I rode with all four Renegades on, and they stayed on with no problems until the last few miles, where I suspect we pulled the hind boot, I didn't realize, and then when we pulled the front I caught on and fixed both.  We were less than two miles from the finish, so 'fixing' involved 'unvelcro, strap back on, it'll be fine'.  It was.

Even prior to the final vet check I knew Confetti was slightly back-sore.  It's never been a real problem before.  My gut feeling is that it came from trotting down every. single. hill. We don't do that at home, I was bracing/leaning back to keep her slow, and the weight would have been towards the back of the saddle.  I'm not thrilled but I'm also not overly concerned about it as long as it doesn't show up again.  Our final trot-out had more impulsion than the day prior.  Good mare.

After the ride, as she finally deigned to eat when I was looking at her.

It's likely we placed last in our division.  I finished with a happy, forwards horse who could have done more.  That's plenty good enough for me.

Our little corner of ridecamp.

We were done with the ride right about 3, done vetting by 4:30.  Dinner was at 6 and awards at 7.  I figured we'd be out of there by 8 at the absolute latest.  Right?  Wrong.  This particular ride has an incredible assortment of 30-something raffle items (aka baskets of stuff), and tickets are drawn right before awards.  That probably took 45 minutes.  With three divisions of awards and up to six placings apiece, awards took a while too.. when things finished up at 9, Funder and I rapidly made our way down the stairs, hooked up the trailer, loaded the horse, and headed home at 9:30.

Have I mentioned before that Funder's pretty awesome?  We made it to my barn at 11pm.  She couldn't have been home before midnight, and she wasn't even riding.  Much love!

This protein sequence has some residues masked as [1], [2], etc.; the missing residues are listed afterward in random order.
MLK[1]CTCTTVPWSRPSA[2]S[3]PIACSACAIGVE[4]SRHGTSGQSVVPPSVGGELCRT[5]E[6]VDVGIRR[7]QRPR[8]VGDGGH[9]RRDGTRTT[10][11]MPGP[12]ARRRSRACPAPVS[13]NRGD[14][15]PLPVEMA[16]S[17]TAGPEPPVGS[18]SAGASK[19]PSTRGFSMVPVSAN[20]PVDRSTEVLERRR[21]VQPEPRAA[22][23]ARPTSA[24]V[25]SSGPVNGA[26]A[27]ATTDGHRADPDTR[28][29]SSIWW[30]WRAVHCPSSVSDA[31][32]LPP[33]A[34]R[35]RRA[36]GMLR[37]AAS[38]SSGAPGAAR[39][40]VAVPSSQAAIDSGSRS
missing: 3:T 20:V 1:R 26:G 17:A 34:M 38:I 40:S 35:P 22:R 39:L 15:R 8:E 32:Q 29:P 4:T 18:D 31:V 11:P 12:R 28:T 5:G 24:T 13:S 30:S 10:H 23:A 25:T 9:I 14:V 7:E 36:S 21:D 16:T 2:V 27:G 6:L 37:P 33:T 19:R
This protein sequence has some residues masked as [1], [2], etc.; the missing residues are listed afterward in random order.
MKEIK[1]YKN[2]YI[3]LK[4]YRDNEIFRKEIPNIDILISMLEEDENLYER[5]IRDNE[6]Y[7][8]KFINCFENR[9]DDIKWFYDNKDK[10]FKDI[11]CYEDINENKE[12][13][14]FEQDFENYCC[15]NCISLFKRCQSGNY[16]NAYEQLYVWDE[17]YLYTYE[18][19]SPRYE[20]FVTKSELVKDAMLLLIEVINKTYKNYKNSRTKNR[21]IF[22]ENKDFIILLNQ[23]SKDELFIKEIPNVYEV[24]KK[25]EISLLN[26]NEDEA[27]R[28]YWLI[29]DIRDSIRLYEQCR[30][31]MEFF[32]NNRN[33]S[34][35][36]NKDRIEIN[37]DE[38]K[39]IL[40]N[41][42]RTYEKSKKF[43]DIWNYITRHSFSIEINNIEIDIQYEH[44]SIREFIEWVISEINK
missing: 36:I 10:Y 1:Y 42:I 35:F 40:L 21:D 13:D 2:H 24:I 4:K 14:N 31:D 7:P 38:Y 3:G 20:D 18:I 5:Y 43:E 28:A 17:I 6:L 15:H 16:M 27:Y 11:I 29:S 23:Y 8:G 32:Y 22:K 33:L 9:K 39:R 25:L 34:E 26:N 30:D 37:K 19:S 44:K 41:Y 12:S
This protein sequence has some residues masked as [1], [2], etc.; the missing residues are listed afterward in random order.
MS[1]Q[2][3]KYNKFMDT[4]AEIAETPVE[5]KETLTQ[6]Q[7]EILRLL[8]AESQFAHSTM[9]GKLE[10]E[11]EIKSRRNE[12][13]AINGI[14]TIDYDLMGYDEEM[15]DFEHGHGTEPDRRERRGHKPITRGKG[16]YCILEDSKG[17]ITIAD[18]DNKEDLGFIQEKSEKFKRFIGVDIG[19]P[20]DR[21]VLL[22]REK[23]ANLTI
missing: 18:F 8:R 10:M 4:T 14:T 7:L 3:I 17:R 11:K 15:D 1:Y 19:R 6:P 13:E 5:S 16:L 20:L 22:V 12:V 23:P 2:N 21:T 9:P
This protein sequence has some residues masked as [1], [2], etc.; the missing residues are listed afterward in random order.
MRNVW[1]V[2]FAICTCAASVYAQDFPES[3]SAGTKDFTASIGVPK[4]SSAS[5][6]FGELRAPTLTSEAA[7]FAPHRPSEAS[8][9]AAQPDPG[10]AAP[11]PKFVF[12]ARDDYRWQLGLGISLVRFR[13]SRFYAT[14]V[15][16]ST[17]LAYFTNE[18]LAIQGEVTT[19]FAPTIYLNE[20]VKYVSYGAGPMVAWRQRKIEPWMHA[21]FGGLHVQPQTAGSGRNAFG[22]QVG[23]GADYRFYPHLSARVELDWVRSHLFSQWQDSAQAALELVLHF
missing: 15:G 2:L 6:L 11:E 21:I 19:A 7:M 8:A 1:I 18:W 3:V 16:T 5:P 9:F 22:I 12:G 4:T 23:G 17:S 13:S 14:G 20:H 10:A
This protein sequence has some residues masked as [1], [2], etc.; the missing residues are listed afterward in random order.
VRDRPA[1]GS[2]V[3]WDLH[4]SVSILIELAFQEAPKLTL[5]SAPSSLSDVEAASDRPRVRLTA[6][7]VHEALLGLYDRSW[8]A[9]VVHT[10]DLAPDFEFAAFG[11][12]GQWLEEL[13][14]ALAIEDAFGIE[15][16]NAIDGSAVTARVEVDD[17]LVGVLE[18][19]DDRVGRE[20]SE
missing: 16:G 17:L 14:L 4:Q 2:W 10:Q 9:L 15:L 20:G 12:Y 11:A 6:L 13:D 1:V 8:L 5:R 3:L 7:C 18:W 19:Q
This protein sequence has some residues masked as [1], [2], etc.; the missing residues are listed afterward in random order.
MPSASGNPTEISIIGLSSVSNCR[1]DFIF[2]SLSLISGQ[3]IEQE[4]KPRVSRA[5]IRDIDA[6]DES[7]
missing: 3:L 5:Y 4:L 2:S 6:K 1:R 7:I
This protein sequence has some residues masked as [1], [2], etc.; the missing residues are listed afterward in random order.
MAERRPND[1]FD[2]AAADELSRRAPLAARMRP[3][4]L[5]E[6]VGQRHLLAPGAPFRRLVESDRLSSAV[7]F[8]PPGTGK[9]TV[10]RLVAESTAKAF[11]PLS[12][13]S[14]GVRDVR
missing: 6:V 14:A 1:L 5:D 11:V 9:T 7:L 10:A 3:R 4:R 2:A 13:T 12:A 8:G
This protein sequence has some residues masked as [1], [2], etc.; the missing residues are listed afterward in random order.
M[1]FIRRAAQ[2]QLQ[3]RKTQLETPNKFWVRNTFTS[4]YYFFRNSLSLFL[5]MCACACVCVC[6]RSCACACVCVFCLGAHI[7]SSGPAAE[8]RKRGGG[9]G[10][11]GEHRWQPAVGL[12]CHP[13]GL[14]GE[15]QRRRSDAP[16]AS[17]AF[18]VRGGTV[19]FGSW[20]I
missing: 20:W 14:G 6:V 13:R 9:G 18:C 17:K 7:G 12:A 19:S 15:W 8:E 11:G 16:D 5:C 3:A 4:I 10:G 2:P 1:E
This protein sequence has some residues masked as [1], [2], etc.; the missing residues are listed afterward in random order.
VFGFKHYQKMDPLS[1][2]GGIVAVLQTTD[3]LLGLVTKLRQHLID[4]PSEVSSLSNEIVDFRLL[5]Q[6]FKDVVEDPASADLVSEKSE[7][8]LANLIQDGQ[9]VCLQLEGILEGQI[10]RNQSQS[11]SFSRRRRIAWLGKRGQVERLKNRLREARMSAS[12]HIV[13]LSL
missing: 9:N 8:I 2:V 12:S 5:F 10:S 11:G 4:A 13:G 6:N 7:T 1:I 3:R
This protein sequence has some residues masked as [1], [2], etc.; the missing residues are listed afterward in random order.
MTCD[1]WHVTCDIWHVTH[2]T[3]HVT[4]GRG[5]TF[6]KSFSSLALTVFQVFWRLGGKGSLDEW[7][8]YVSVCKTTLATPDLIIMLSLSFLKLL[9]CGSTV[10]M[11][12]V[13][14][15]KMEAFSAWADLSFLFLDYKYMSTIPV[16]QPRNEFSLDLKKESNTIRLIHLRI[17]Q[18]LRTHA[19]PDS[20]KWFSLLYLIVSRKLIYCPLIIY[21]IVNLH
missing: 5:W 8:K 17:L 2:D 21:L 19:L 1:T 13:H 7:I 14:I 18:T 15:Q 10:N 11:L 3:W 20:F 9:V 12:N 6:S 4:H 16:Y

*The potential for lameness had me even more worried than usual.  Normally I know she's sound and am mystified when told there might be something.  The previous two trail rides I'd done, however, both involved about four steps of something baffling in her trot at one spot on the trail, but only there and nothing before/after.  I had visions of vet bills in my head and was nearly ready to beat myself up for not noticing more.  Then I ran out of time to worry and had to zip to the ride meeting.. so I told myself if she was fine the next morning we'd go, but if it was at all questionable or I felt anything during the ride, we'd pull.

Next post: key differences between AERC and NATRC, things I wish I knew, would I do it again?
More photos under the cut.

Lots of green rolling hills. 

A lot of the trail felt like this - dirt trail in the middle of green fields on either side.  Very different from our normal.

More hills in the distance.

There wasn't an awful lot of flat trail, but it never felt exorbitantly hilly, either. Steeper than Harvey Bear, I think, but less so than home.

Even at an obnoxious western jog, we managed to keep a horse length between us most of the time.

A rancher lets the ride use one of his fields for the lunch break.  This is the view from one side.  Gorgeous.  Pony dutifully did not get her nose into the barbed wire.